6
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Source of an element that never existed
Perhaps with thermal tangles
Some of us are not as neat
Our name is a misnomer
An electronic errand?
Hard to pinpoint
Following death
We fade too

Question: What are we and what is the significance of each line?

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  • 1
    $\begingroup$ Wow, an inverted staircase!!! $\endgroup$ – Rohcana Sep 23 '15 at 20:31
  • $\begingroup$ @Anachor Is there a tag for that?! $\endgroup$ – Gordon K Sep 23 '15 at 20:35
  • $\begingroup$ Possibly not. ${{{{}}}}$ $\endgroup$ – Rohcana Sep 23 '15 at 20:38
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    $\begingroup$ Line #3 might refer to Messier object. $\endgroup$ – JS1 Sep 24 '15 at 2:40
  • $\begingroup$ @js1 indeed it might! $\endgroup$ – Gordon K Sep 24 '15 at 5:27
3
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Is it:

A Supernova?

Source of an element that never existed

Heavy elements are created in supernova by the process of nuclear fusion.

Perhaps with thermal tangles

Some of us are not as neat

It's an explosion... so pretty messy. There are also symmetrical/non-symmetrical supernovae.

Our name is a misnomer

"Nova" means new - when in reality the stars that are dying are old.

An electronic errand?

Huge amounts of electronic radiation are generated - in the for of visible light, xrays and gamma rays.

Hard to pinpoint Following death We fade too

Once a star has "died" or gone supernova - it has expelled all of its matter and can no longer be located.

Title:

They are a rare sight indeed :)

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  • $\begingroup$ Not a supernova. The intended answer fits the clues better than this. $\endgroup$ – Gordon K Sep 23 '15 at 22:01
3
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I've only 1 thing in mind and it seems to fit most of the clues:

A Black Hole

Source of an element that never existed

Aether was attributed to gravity, pretty much the only thing a black hole has.

Perhaps with thermal tangles

Not sure on this one, they obey thermodynamic laws?

Some of us are not as neat

Often accompanied by an accretion disk of left over material

Our name is a misnomer

Not actually a hole

An electronic errand?

Strong electro magnetic fields

Hard to pinpoint

Dont' emit light so hard to see

Following death We fade too

Via Hawking radiation, black holes do dissipate and fade over time

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  • $\begingroup$ Not a bad guess, but not a black hole. Lines 3 and 5 are quite key to the answer. $\endgroup$ – Gordon K Sep 23 '15 at 22:04
  • $\begingroup$ @GordonK It's not the fifth element? $\endgroup$ – Mazura Sep 24 '15 at 3:54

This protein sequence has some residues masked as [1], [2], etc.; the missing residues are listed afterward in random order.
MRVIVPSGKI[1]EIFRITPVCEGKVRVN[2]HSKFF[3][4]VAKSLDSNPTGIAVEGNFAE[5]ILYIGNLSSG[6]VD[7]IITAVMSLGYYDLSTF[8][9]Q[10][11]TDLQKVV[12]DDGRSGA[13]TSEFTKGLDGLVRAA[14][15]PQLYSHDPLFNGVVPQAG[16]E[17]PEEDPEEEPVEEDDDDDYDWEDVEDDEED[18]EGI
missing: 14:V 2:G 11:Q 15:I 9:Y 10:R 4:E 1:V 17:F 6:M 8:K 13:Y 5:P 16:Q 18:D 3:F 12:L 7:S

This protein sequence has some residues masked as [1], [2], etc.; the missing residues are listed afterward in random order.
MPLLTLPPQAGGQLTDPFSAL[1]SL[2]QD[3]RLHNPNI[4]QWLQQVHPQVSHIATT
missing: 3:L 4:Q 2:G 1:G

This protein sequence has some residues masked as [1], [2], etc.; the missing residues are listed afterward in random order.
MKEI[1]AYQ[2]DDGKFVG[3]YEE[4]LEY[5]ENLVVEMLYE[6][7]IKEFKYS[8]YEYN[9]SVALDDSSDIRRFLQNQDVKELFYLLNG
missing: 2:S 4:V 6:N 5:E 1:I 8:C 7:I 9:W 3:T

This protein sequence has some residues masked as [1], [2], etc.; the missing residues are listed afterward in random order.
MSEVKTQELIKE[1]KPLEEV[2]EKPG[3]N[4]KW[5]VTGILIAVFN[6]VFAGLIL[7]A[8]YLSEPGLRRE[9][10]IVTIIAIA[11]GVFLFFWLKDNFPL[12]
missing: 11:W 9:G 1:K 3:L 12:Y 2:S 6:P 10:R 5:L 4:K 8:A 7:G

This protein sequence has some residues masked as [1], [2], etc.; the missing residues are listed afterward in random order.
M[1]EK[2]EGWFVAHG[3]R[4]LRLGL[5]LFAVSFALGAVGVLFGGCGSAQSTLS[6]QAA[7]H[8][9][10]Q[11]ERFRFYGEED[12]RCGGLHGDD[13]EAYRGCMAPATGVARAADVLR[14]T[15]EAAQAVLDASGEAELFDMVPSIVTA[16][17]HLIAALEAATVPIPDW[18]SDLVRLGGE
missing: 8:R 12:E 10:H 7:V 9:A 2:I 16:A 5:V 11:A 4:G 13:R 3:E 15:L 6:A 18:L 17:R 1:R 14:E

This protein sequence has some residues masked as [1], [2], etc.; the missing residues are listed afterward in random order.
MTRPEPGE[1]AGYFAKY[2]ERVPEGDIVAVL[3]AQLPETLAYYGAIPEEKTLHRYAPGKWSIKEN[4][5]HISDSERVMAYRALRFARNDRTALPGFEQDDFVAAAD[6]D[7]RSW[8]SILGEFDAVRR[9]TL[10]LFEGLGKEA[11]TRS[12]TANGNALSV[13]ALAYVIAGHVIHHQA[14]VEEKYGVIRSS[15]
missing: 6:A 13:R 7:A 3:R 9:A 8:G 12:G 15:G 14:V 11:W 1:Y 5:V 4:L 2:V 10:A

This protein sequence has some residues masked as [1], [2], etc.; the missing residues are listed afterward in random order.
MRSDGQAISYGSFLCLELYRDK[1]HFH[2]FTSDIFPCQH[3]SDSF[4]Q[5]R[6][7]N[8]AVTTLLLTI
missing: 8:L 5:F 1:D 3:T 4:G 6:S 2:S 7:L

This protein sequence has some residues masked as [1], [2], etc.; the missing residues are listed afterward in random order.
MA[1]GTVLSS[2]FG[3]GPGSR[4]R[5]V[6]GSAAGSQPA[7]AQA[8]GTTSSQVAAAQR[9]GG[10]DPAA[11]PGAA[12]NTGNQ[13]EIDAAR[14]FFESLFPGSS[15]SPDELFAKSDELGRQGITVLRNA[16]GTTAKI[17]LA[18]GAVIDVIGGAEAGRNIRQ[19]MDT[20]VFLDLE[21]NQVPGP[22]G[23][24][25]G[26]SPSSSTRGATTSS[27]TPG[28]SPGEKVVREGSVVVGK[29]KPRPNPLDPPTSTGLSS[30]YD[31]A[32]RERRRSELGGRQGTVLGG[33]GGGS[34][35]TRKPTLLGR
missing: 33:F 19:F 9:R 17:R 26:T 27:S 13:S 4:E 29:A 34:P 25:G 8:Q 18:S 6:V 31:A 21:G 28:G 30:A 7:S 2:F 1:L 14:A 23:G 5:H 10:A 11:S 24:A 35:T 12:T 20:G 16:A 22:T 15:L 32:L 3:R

2
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In order to provide a fully complete answer to this question, I have created this answer as a community wiki (which does not attract any reputation score).

The answer from @Evert has correctly solved the riddle and many of the explanations, so his answer has been upvoted, but it left a few unsolved lines.


I was looking for:

Planetary Nebulae

Source of an element that never existed

Nebulae were once believed to contain Nebulium - an element which ended up not existing.

Perhaps with thermal tangles

Some scientists have hypothesized the existence of cold knots containing very little hydrogen to explain discrepancies in results of measuring the composition of planetary nebulae.

Some of us are not as neat

Some of the known planetary nebulae are within the set of Messier Objects.

Our name is a misnomer

When William Herschel first observed planetary nebulae, he thought they resembled the shape of planets and the name stuck, though they are formed from dying stars and have nothing to do with planets.

An electronic errand?

A planetary nebula is a kind of e-mission nebula.

Hard to pinpoint

The distance to a planetary nebula is very hard to determine.

Following death

By the time a planetary nebula forms, any planets around the star at the core will have been destroyed.

We fade too

Planetary nebulae are relatively very short-lived, lasting only a few tens of thousands of years (as compared to the several billion years of a star's life-cycle) before fading away.

A rare sight indeed

This short lifespan helps explain why so few can be found (only around 3000 are known). They are also faint objects - none are visible to the naked eye.

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1
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Virtual particles? (more specifically virtual electrons or antiprotons?)

Source of an element that never existed-

Different particles with different properties than we accept as within Standard Model would have resulted in very different elements. This one got me thinking that virtuals would work, but this is a better fit than the rest of the statements are for virtuals.

Perhaps with thermal tangles-

Thermal excitation of a space increases momentary virtual particle creation(and subsequent annihilation) as seen near black holes, etc. and energy is also released in virtual pair annihilation. Even more concretely, magnetic tangles affect the travel of electrons. This one really got me thinking about the fit. (I used this paper for reference)